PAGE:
Are the alpha dad and the clown really our only options?
A few words on Dr. Henry McCord
There are plenty of bad fathers in literature, such as Tolstoy’s Ivan Ilyich, who are either directly cruel or who withdraw from family life. There are also many nurturing types, none so kind and gentle as Cather’s Anton Rosicky, whose daughter-in-law pays him the ultimate compliment of trusting him with her pregnancy before anyone else knows. And there is a vast spectrum of other more complicated fathers, like Louise Erdrich’s Kurt Krahe, who are loving but flawed in the way that most of us are.
Popular culture typically casts fathers in one of two roles. There is the alpha type, like Peter Florrick in The Good Wife, who sometimes supports and sometimes obstructs an ambitious spouse. And there is the buffoon, a la Homer Simpson (who some might argue is a more extreme version of Papa in The Berenstain Bears). The upshot of these characters seems to be either that fathers don’t approach parenting much differently from previous generations or that fathers are bumbling idiots only good for a laugh. Many dad-moirs adopt the latter model, perhaps because it’s safer. And dad jokes are a variation on the theme.
One exception springs to mind: Dr. Henry McCord of Madam Secretary. Dr. McCord is undoubtedly modeled after the alpha type, but unlike many contemporary characters he reflects changing attitudes toward fatherhood. One might say that he even raises the bar for what a father might be.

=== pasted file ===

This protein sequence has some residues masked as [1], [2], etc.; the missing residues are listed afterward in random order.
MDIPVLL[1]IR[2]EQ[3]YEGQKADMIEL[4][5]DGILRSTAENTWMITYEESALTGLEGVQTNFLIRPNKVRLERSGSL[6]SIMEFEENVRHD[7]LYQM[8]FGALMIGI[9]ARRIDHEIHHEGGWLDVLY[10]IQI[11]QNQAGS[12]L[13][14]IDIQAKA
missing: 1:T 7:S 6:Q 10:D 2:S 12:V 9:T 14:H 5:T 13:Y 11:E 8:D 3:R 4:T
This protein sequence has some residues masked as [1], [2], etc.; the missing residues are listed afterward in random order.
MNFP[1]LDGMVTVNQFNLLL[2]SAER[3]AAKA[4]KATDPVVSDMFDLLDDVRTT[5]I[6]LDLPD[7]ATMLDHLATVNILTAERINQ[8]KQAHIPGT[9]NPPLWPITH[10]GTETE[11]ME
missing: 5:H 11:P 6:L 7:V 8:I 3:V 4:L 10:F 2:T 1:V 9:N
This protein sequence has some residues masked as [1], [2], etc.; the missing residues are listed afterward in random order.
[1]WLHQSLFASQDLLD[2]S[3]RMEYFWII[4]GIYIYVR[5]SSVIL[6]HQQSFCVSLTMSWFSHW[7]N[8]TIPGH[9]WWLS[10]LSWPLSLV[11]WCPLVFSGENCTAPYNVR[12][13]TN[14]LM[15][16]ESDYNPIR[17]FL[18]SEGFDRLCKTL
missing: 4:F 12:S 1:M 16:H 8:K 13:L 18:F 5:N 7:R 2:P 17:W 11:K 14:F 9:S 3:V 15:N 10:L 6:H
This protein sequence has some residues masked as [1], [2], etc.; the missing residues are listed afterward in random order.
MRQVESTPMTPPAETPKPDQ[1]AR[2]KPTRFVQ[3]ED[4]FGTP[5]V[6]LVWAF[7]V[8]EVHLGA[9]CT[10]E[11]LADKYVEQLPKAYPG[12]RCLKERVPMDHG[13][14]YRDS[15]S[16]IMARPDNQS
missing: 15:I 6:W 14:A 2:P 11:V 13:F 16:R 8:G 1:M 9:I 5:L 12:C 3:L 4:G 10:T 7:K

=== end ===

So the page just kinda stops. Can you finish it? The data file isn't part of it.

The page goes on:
Before he became a professor, Henry McCord was a fighter pilot in the Marines. If that double dose of macho isn’t enough, we learn that he grew up in Pittsburgh, the son of a steel worker. These layers of his character are extreme, but they seem to function as a bridge between toxic masculinity and the progressive message about fatherhood that the show offers. You can be a man’s man and still study Thomas Aquinas. You can find a home, as a champion of the humanities, even in the National War College.
Henry occasionally struggles to communicate with his teenage daughters and typically takes a tough love approach to mentoring his son Jason. But he communicates to all of his children that they are more important than work. He is always there with a cup of coffee, a stack of fresh pancakes, and a listening ear.
At times, Dr. McCord is a little too perfect. Despite his hardscrabble upbringing, he seems to have no lingering class consciousness. He and his wife Elizabeth both came from nothing, and by the time they enter political life they seem to be, if not rich, well enough established that money is never a source of conflict between them. Henry seems to have no ego, no real needs. Just enough libido to be virile (no coincidence that he always wears his Marines shirt to bed), but not too much. And he always keeps a bar of fair-trade chocolate taped to the bottom of his desk for emergencies, though he never seems to eat any of it himself.